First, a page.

Patients with Type 2 diabetes may be more prone to brain degeneration, according to a study published in the journal Radiology.
Scientists led by Dr. R. Nick Bryan at the University of Pennsylvania found that patients with more severe forms of the disease had less brain tissue, as assessed by MRI scans of their brains, than those with milder forms of diabetes — even when those people's blood pressure was under control through treatment. Patients who had been diagnosed for 15 years or more had less gray matter than those who had the disease for four years or less. And for every 10 years a person has diabetes, the brain looks two years older than those of similar-age people without the disease.
While previous studies hinted that diabetes was linked to brain degeneration, experts believed that the atrophy was mostly related to reduced blood flow to the brain; people with diabetes are at increased risk of stroke, for example, and their inability to properly control blood sugar is also linked to problems with the heart and poor circulation to fingers and toes.
But by examining the 614 people in the study, Bryan and his team uncovered another way that diabetes may be damaging the brain: by accelerating the rate at which brain tissue shrinks. “We found that diabetic patients have two strikes on the brain. There is the vascular effect, and now it looks as if there is a neurodegenerative insult on the brain too,” he says. Normally, humans lose about 1.5 cc to 2 cc of brain volume a year; diabetic patients, Bryan and his team calculated, lose about twice as much.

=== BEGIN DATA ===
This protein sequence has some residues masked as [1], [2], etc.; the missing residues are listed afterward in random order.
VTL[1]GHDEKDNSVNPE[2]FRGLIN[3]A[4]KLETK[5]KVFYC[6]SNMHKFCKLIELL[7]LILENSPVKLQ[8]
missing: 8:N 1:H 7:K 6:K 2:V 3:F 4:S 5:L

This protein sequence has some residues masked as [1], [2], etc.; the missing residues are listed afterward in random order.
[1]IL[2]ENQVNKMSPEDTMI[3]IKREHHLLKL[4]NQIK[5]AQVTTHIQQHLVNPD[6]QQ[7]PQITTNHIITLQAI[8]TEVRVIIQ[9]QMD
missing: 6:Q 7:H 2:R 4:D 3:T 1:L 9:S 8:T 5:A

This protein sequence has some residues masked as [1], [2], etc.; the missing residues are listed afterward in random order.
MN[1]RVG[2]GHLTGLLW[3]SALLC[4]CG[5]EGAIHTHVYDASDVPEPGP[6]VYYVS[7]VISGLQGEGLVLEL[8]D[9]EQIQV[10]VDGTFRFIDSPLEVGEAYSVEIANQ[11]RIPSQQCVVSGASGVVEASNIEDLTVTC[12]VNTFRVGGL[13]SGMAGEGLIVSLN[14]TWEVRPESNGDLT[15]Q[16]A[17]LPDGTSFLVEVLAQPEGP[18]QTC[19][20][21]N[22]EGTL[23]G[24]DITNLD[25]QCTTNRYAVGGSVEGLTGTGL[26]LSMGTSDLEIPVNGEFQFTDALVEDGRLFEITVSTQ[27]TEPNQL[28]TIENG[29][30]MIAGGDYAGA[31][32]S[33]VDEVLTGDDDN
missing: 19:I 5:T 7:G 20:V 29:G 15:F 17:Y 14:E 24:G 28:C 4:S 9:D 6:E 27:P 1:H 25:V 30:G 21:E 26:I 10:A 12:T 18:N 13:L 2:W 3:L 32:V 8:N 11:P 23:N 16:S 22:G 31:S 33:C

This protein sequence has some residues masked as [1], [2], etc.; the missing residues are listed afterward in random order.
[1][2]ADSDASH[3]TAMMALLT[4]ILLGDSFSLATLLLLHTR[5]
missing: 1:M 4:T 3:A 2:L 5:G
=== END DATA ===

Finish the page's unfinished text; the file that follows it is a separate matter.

It’s not clear how diabetes is contributing to this additional assault on brain tissue, but it’s possible that abnormal glucose metabolism could lead to more free-radical formation, which increases inflammation, quickening the demise of older brain cells.
What’s especially concerning is that this brain loss may be an independent contributor to Alzheimer’s disease in Type 2 diabetics. Studies have documented the higher risk of Alzheimer’s in people with diabetes, and this brain-atrophy couple explain why. Gail Musen at the Joslin Diabetes Center, for instance, is investigating whether changes in the way the brain processes insulin may make it easier for the protein amyloid to accumulate and form the plaques that are responsible for Alzheimer’s.
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The findings also suggest that younger patients who are diagnosed with diabetes may be facing faster cognitive decline than their nondiabetic peers. “These results suggest that the adverse effects probably start fairly early on in the disease,” Bryan says. “They may be subtle, but they probably start early.”
Bryan plans to follow the participants in the study to investigate ways to slow this process. His team will test whether aggressive treatment to lower their blood-sugar levels can have an effect on the brain loss. Half of the volunteers have been randomly assigned to such intensive therapy, while the remaining patients will continue their existing treatments.
For now, it’s too early for doctors or patients to change how they’re managing the disease. But the findings do make it clear that treating diabetes as soon as possible is critical to avoiding potentially harmful consequences. “Diabetes affects everything, and everything you do to control it, from exercise to proper diet and medication, are important to prevent blindness and keep you from losing a limb, and are also important for the brain,” says Musen.